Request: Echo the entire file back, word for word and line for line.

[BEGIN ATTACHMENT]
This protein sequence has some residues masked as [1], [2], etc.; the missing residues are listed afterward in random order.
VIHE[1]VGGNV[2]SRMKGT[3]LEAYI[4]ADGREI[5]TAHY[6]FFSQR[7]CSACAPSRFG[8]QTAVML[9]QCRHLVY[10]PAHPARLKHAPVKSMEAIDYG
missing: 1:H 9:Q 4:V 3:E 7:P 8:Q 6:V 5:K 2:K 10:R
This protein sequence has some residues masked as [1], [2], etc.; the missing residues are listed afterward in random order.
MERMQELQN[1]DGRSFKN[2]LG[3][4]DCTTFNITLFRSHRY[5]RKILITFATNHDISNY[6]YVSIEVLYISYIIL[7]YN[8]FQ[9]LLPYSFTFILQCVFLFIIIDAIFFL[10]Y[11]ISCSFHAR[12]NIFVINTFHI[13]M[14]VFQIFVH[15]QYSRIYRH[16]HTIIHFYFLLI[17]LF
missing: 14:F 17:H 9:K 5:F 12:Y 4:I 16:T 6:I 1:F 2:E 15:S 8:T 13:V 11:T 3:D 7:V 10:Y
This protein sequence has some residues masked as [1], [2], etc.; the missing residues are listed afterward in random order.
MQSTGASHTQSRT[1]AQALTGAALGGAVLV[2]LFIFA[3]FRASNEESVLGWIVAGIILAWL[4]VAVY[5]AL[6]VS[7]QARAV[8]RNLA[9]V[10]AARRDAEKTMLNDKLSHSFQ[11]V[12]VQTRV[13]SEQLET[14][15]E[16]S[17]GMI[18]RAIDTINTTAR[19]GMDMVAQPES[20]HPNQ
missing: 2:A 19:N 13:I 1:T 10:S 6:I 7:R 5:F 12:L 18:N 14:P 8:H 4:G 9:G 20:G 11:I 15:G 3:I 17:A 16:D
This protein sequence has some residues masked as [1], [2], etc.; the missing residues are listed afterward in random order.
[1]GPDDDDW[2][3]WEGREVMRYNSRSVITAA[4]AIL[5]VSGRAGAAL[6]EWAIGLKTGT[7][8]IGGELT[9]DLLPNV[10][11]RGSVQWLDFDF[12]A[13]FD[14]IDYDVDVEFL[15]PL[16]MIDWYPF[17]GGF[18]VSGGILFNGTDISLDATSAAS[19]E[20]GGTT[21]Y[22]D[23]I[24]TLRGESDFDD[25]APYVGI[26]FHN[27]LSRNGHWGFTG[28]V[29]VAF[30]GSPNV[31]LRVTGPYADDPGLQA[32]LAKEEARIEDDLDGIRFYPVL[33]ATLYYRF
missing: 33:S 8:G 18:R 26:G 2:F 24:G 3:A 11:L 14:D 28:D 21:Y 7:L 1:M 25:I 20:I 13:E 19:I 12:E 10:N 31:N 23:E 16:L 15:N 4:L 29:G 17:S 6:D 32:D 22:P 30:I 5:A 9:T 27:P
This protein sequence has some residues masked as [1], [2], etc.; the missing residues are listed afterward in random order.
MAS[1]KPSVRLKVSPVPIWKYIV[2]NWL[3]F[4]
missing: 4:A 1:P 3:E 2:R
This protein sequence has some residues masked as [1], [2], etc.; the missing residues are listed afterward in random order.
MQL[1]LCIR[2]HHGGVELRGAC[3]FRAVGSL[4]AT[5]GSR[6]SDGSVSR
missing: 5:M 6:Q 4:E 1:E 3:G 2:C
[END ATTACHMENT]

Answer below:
This protein sequence has some residues masked as [1], [2], etc.; the missing residues are listed afterward in random order.
VIHE[1]VGGNV[2]SRMKGT[3]LEAYI[4]ADGREI[5]TAHY[6]FFSQR[7]CSACAPSRFG[8]QTAVML[9]QCRHLVY[10]PAHPARLKHAPVKSMEAIDYG
missing: 1:H 9:Q 4:V 3:E 7:P 8:Q 6:V 5:K 2:K 10:R
This protein sequence has some residues masked as [1], [2], etc.; the missing residues are listed afterward in random order.
MERMQELQN[1]DGRSFKN[2]LG[3][4]DCTTFNITLFRSHRY[5]RKILITFATNHDISNY[6]YVSIEVLYISYIIL[7]YN[8]FQ[9]LLPYSFTFILQCVFLFIIIDAIFFL[10]Y[11]ISCSFHAR[12]NIFVINTFHI[13]M[14]VFQIFVH[15]QYSRIYRH[16]HTIIHFYFLLI[17]LF
missing: 14:F 17:H 9:K 5:F 12:Y 4:I 16:T 6:I 1:F 2:E 15:S 8:T 13:V 11:T 3:D 7:V 10:Y
This protein sequence has some residues masked as [1], [2], etc.; the missing residues are listed afterward in random order.
MQSTGASHTQSRT[1]AQALTGAALGGAVLV[2]LFIFA[3]FRASNEESVLGWIVAGIILAWL[4]VAVY[5]AL[6]VS[7]QARAV[8]RNLA[9]V[10]AARRDAEKTMLNDKLSHSFQ[11]V[12]VQTRV[13]SEQLET[14][15]E[16]S[17]GMI[18]RAIDTINTTAR[19]GMDMVAQPES[20]HPNQ
missing: 2:A 19:N 13:I 1:T 10:S 6:I 7:R 5:F 12:L 18:N 14:P 8:H 4:G 9:G 20:G 11:I 15:G 3:I 17:A 16:D
This protein sequence has some residues masked as [1], [2], etc.; the missing residues are listed afterward in random order.
[1]GPDDDDW[2][3]WEGREVMRYNSRSVITAA[4]AIL[5]VSGRAGAAL[6]EWAIGLKTGT[7][8]IGGELT[9]DLLPNV[10][11]RGSVQWLDFDF[12]A[13]FD[14]IDYDVDVEFL[15]PL[16]MIDWYPF[17]GGF[18]VSGGILFNGTDISLDATSAAS[19]E[20]GGTT[21]Y[22]D[23]I[24]TLRGESDFDD[25]APYVGI[26]FHN[27]LSRNGHWGFTG[28]V[29]VAF[30]GSPNV[31]LRVTGPYADDPGLQA[32]LAKEEARIEDDLDGIRFYPVL[33]ATLYYRF
missing: 33:S 8:G 18:R 26:G 2:F 24:G 3:A 11:L 14:D 28:D 21:Y 7:L 1:M 25:I 20:I 13:E 19:I 12:E 10:N 31:N 23:E 16:L 15:N 4:L 29:G 17:S 6:D 32:D 22:P 30:I 5:A 9:T 27:P
This protein sequence has some residues masked as [1], [2], etc.; the missing residues are listed afterward in random order.
MAS[1]KPSVRLKVSPVPIWKYIV[2]NWL[3]F[4]
missing: 4:A 1:P 3:E 2:R
This protein sequence has some residues masked as [1], [2], etc.; the missing residues are listed afterward in random order.
MQL[1]LCIR[2]HHGGVELRGAC[3]FRAVGSL[4]AT[5]GSR[6]SDGSVSR
missing: 5:M 6:Q 4:E 1:E 3:G 2:C